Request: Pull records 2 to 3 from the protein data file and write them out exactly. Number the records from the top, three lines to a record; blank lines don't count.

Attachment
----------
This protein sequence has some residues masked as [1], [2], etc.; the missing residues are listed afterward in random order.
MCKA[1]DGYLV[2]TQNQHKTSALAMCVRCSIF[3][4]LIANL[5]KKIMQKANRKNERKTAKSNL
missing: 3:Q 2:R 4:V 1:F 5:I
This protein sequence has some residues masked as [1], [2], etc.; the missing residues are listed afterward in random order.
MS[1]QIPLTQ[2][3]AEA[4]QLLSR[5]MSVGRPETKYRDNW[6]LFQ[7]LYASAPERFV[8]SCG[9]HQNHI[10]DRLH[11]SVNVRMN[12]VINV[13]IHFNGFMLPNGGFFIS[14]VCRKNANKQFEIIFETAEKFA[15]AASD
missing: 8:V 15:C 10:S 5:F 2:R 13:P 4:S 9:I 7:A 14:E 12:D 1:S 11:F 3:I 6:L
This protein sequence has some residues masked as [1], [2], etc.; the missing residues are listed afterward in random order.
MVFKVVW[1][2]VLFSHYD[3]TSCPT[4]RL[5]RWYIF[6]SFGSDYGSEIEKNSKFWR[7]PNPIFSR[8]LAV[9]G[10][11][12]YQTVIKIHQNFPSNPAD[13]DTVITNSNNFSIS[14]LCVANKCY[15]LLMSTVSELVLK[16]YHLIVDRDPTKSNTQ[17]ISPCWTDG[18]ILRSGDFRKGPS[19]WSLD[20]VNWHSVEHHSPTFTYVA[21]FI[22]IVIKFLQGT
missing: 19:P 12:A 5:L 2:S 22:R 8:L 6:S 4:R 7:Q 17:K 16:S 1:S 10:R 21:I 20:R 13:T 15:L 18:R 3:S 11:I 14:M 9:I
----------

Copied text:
This protein sequence has some residues masked as [1], [2], etc.; the missing residues are listed afterward in random order.
MS[1]QIPLTQ[2][3]AEA[4]QLLSR[5]MSVGRPETKYRDNW[6]LFQ[7]LYASAPERFV[8]SCG[9]HQNHI[10]DRLH[11]SVNVRMN[12]VINV[13]IHFNGFMLPNGGFFIS[14]VCRKNANKQFEIIFETAEKFA[15]AASD
missing: 8:V 15:C 10:S 5:F 2:R 13:P 4:S 9:I 7:A 14:E 12:D 1:S 11:F 3:I 6:L
This protein sequence has some residues masked as [1], [2], etc.; the missing residues are listed afterward in random order.
MVFKVVW[1][2]VLFSHYD[3]TSCPT[4]RL[5]RWYIF[6]SFGSDYGSEIEKNSKFWR[7]PNPIFSR[8]LAV[9]G[10][11][12]YQTVIKIHQNFPSNPAD[13]DTVITNSNNFSIS[14]LCVANKCY[15]LLMSTVSELVLK[16]YHLIVDRDPTKSNTQ[17]ISPCWTDG[18]ILRSGDFRKGPS[19]WSLD[20]VNWHSVEHHSPTFTYVA[21]FI[22]IVIKFLQGT
missing: 19:P 12:A 5:L 2:S 22:R 8:L 6:S 4:R 7:Q 17:K 16:S 1:S 10:R 21:I 20:R 13:T 15:L 18:R 3:S 11:I 14:M 9:I